Peptide receptor radionuclide therapy (PRRT) has been shown to be safe and effective for patients with grade 3 (G3) neuroendocrine neoplasms (NENs), according to research presented at the Society of Nuclear Medicine and Molecular Imaging's (SNMMI) 66th Annual Meeting.
"While numerous studies have demonstrated the effectiveness of PRRT in well-differentiated grade 1 and 2 neuroendocrine neoplasms, limited data has been reported on PRRT in G3 NENs," noted Richard P. Baum, MD, PhD, chairman and clinical director at THERANOSTICS Center for Molecular Radiotherapy and Precision Oncology in Bad Berka, Germany. "Our study--which followed the largest cohort of G3 NEN patients for the longest period of time--aimed to assess the safety and efficacy of PRRT in terms of survival analysis. In addition, we evaluated the utility of positron emission tomography (PET)/computed tomography (CT) in predicting long-term prognosis."
In the study, 69 patients with various types of metastatic, progressive G3 NENs received PRRT with 177Lu- and/or 90Y-labeled DOTATATE or DOTATOC. For some patients this therapy was a first-line treatment, but for the majority, PRRT was a second- or third-line treatment. Patients were followed for a median of 94.3 months, and progression-free survival and overall survival rates were calculated.
The median progression-free survival rate for patients with G3 NENs was 9.6 months, and the overall survival rate was 19.9 months. When taking into account the Ki-67 index, which measures a key protein associated with cell proliferation, researchers found a significant difference between survival rates. Patients with a Ki-67 index less than or equal to 55 percent responded more favorably to the PRRT than others, with a median progression-free survival rate of 11 months and an overall survival rate of 22 months.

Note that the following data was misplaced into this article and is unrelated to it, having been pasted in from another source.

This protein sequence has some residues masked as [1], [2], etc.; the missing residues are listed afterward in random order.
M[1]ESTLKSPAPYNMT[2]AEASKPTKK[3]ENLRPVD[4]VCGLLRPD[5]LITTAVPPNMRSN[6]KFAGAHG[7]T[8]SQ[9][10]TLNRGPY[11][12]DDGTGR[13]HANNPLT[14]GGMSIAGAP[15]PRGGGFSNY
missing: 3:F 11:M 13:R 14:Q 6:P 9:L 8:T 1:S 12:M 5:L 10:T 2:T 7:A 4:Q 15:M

"Compared to studies evaluating the efficacy of chemotherapy for NEN patients with a Ki-67 index less than or equal to 55 percent, PRRT has a longer overall survival rate--22 months versus 14 months," the researchers pointed out. "These results suggest that PRRT, rather than chemotherapy, may be a superior first-line therapeutic option in selected patients with a high level of SSTR expression and a Ki-67 index of less than or equal to 55%."
In addition to tracking survival rates, researchers also performed response assessments with 68Ga-SSTR PET/CT and 18F-FDG PET/CT. Patients with a good response and favorable outcome after PRRT were observed to have a relatively higher SUVmax with 68Ga-SSTR PET/CT imaging. Patients with no or minor 18F-FDG uptake responded well to PRRT, and the survival rates were significantly longer than for those with avid 18F-FDG uptake. In terms of stratifying patients, the mismatch pattern of low 18F-FDG uptake and high 68Ga-SSTR uptake was associated with a better long-term prognosis.
Jingjing Zhang and Richard P. Baum of Zentralklinik Bad Berka noted, "Overall, our findings demonstrated that PRRT was tolerated well, without any significant adverse effects, and was effective in patients with G3 NENs, even those for whom chemotherapy had failed. These findings provide the basis for the expansion of clinical indications of PRRT in the future."